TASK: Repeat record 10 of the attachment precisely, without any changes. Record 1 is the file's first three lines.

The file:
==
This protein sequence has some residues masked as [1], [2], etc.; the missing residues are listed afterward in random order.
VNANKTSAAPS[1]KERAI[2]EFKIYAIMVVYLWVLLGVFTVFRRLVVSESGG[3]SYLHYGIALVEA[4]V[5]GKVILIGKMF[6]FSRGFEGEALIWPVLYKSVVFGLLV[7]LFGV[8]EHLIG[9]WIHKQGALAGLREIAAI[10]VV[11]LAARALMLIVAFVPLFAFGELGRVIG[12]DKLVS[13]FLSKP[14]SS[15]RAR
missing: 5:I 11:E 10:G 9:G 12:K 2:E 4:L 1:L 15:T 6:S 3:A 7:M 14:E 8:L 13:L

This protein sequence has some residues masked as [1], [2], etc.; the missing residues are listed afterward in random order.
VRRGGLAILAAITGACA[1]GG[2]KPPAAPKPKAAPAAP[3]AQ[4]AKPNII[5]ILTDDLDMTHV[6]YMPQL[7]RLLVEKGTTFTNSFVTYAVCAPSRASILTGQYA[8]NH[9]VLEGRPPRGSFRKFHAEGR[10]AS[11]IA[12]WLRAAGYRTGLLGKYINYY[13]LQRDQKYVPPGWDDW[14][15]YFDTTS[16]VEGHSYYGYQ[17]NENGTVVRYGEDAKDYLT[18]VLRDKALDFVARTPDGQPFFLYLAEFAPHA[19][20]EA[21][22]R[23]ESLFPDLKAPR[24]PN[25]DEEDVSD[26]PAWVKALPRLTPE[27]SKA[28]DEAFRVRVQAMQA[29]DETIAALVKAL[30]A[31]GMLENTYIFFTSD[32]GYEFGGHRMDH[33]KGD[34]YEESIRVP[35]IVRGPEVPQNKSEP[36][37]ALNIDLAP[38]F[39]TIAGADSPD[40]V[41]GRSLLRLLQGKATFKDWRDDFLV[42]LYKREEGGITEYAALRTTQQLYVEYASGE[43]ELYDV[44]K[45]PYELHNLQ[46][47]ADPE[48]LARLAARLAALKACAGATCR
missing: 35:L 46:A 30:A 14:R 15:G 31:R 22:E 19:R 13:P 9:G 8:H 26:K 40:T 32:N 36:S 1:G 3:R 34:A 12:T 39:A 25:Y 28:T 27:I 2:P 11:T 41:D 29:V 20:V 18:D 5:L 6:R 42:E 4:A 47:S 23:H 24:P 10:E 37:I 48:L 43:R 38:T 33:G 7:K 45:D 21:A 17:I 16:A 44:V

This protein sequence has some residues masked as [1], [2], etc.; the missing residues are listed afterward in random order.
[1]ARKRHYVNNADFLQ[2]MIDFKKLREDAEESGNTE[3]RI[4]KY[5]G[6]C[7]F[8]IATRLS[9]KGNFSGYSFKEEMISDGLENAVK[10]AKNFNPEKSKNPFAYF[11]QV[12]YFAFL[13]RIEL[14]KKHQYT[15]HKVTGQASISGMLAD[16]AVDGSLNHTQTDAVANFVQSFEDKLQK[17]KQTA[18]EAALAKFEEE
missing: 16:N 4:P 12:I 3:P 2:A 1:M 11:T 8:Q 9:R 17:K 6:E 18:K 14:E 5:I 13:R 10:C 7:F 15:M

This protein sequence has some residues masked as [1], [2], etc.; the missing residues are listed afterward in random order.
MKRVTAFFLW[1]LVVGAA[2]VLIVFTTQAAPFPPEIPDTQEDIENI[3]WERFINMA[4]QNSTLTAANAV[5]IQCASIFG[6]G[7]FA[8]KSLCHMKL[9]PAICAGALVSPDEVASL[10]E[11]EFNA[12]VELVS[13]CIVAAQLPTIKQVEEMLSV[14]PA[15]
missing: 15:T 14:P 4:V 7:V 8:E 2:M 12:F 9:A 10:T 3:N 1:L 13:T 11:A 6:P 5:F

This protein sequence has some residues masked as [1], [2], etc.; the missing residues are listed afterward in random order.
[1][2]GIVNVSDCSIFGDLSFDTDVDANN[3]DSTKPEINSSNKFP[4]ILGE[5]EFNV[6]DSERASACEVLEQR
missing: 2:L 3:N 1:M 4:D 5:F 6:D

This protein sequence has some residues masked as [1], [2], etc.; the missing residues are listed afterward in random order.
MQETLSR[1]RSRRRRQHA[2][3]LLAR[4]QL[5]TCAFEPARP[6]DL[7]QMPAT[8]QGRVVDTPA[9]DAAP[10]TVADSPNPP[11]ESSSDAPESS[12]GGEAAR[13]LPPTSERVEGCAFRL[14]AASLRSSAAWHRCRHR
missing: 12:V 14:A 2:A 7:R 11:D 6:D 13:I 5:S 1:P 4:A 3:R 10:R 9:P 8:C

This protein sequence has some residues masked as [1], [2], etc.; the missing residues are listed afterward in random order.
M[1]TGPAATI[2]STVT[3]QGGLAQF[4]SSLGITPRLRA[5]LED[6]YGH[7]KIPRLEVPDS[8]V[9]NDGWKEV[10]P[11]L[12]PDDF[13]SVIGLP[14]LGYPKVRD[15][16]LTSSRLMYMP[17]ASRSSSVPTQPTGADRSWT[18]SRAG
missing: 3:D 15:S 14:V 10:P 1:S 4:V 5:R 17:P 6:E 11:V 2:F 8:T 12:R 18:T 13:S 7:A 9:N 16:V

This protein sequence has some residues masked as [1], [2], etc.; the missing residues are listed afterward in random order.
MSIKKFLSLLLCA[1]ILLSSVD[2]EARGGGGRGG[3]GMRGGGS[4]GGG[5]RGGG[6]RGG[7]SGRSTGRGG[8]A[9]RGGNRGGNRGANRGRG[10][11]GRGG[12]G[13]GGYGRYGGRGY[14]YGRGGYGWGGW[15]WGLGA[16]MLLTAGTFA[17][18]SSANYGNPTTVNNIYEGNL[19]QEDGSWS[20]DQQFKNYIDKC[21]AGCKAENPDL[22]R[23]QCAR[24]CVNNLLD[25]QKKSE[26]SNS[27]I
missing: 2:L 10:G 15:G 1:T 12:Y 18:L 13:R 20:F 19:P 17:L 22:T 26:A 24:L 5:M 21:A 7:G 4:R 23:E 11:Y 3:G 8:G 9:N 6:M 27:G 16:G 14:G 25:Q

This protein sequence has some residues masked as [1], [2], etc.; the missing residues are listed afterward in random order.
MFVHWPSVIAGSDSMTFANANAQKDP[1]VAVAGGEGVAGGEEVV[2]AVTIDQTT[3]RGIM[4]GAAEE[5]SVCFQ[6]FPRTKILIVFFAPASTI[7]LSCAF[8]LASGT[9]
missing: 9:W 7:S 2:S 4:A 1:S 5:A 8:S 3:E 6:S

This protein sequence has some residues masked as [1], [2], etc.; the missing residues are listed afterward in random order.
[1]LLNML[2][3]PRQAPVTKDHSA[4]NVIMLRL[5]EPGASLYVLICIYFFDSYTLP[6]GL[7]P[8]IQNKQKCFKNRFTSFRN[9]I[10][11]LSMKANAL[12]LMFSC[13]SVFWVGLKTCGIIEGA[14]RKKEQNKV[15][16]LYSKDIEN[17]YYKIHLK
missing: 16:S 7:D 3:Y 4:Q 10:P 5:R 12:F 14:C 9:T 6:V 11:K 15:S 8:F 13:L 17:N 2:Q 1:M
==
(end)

This protein sequence has some residues masked as [1], [2], etc.; the missing residues are listed afterward in random order.
[1]LLNML[2][3]PRQAPVTKDHSA[4]NVIMLRL[5]EPGASLYVLICIYFFDSYTLP[6]GL[7]P[8]IQNKQKCFKNRFTSFRN[9]I[10][11]LSMKANAL[12]LMFSC[13]SVFWVGLKTCGIIEGA[14]RKKEQNKV[15][16]LYSKDIEN[17]YYKIHLK
missing: 16:S 7:D 3:Y 4:Q 10:P 5:R 12:F 14:C 9:T 6:V 11:K 15:S 8:F 13:L 17:N 2:Q 1:M